Chicken Changezi is an extremely popular dish in Delhi, that has been served for generations. It has a notoriously suspicious looking crimson color, due to the cooking down of the tomato gravy in ghee. The name ‘Changezi’ is due to the fact the the dish originated during the times of the fearsome Mongolian warrior and conquerer, Genghis(Changez)Khan. It was however, not made for him as been widely misconstrued.
In actuality, Genghis Khan never invaded Delhi. He in fact only went as far as the Indus and then turned back. The dish however must have been a hit, since it has prospered for so long, but in all likeliness the warrior himself would not have fancied the dish, with its typical Indian spices and richness, quite foreign to the Mongolian seasonal diet consisting mostly of meat and dairy, influenced by both China and Russia.
Chicken Changezi is rich, creamy, and quite delicious, served with flatbreads like Naan or Tandoori Roti. It is not so spicy, due to the addition of Kaju (Cashew) paste, milk and cream. Here is the recipe for this tangy, creamy and rich Restaurant style dish. Check out the Video below to see how to make it!!!
Ramadan Porridge | Ramadan Kanji
Ramadan is almost over this year, but I thought it would be good to add a recipe, since so many have mailed/ messaged me requisitioning it. Ramadan Porridge is made so often during the month of Ramadan. It is a warm and comforting porridge that you can enjoy some time after breaking your fast. It is also a good item for the suhr meals. I have a recipe for the basic Cumin Rice Porridge here : (Jeeraka Kanji). This recipe adds to that some vegetables, a little meat and stock. This Ramadan Porridge, makes it more savory and more filling, perfect for when you want to store that energy for the rest of the fasting period.
Here, I have added a little mutton that was removed from the precooked mutton for a Korma that I made. You need very little meat, so it’s a good idea to remove some when you are preparing for another dish, if you plan to make this. Chicken may be used as well.
Njandu Chikkiyathu | Spicy Shredded Crab Meat with Coconut.
Vacations to India are often filled with road trips. Long scenic road trips, either for liesure or to visit relatives who are spread all over the place. It’s fun although the kids seem to spend more time playing games on their phones than looking out and experiencing the new sights. They don’t know life outside of Singapore. India is so very vast in it’s culture and traditions. Just looking out while driving, you can witness so much.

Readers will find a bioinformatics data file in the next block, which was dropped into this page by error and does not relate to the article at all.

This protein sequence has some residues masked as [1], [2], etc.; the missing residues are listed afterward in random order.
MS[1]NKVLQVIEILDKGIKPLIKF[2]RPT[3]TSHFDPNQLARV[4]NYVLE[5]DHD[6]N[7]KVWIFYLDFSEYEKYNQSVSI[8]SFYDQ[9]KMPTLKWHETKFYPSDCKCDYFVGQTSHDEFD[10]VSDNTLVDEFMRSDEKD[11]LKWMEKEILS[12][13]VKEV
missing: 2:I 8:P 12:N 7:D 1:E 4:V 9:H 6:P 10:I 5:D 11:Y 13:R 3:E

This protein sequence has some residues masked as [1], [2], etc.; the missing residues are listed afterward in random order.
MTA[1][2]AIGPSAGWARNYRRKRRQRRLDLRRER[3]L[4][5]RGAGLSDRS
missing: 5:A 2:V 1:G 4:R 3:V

Last vacation we traveled through Bangalore, Mysore, Ooty and then headed to our state of Kerala. On the trips we like to stop at some great hotels but occasionally we also like to try those small off-the-road eateries. These are men and women who cook from their homes and turn part of their home into little tea shops or food shacks. We stopped at one place that looked pretty neat and the people were so friendly, with huge welcoming smiles. We washed up and asked what was on the menu. It was lunch time and they said the house special was their ‘Njandu Chikkiyathu’. ‘Njandu’ is Crab and ‘Chikkiyathu’ means shredded or scrambled. Among some other staples and Rice, we ordered the Crab.
It was hot and spicy, but not too spicy and just awesomely tasty! After the meal, my husband wandered off to take some pictures off a cliff nearby and I found it perfect opportunity to ask for the recipe. The lady was very kind, in that she not only shared this recipe in detail but also invited me into the kitchen while she was preparing another delicious looking shrimp curry. (Luck was on my side, as it was not a busy day for them, and we were the only customers) .
I wrote down the recipe in my travel book, as soon as we got back into the car. And I have made it a couple of times when I came back home. We cooked this once while camping out on the Beach and had many passers by attracted by the sweet roasting aromas. The addition of small bits of coconut flesh makes it extra tasty and adds a crunch! Cooked Crabmeat is added to a spicy tongue tickling masala and tossed to shreds, absorbing all the spicy and tangy flavors. I find myself making this whenever I chance upon fresh live crabs at the market. Very easy recipe! I was holding it back till I go a better picture, but it being Ramadan and all, I dont think I will be making Crab this month.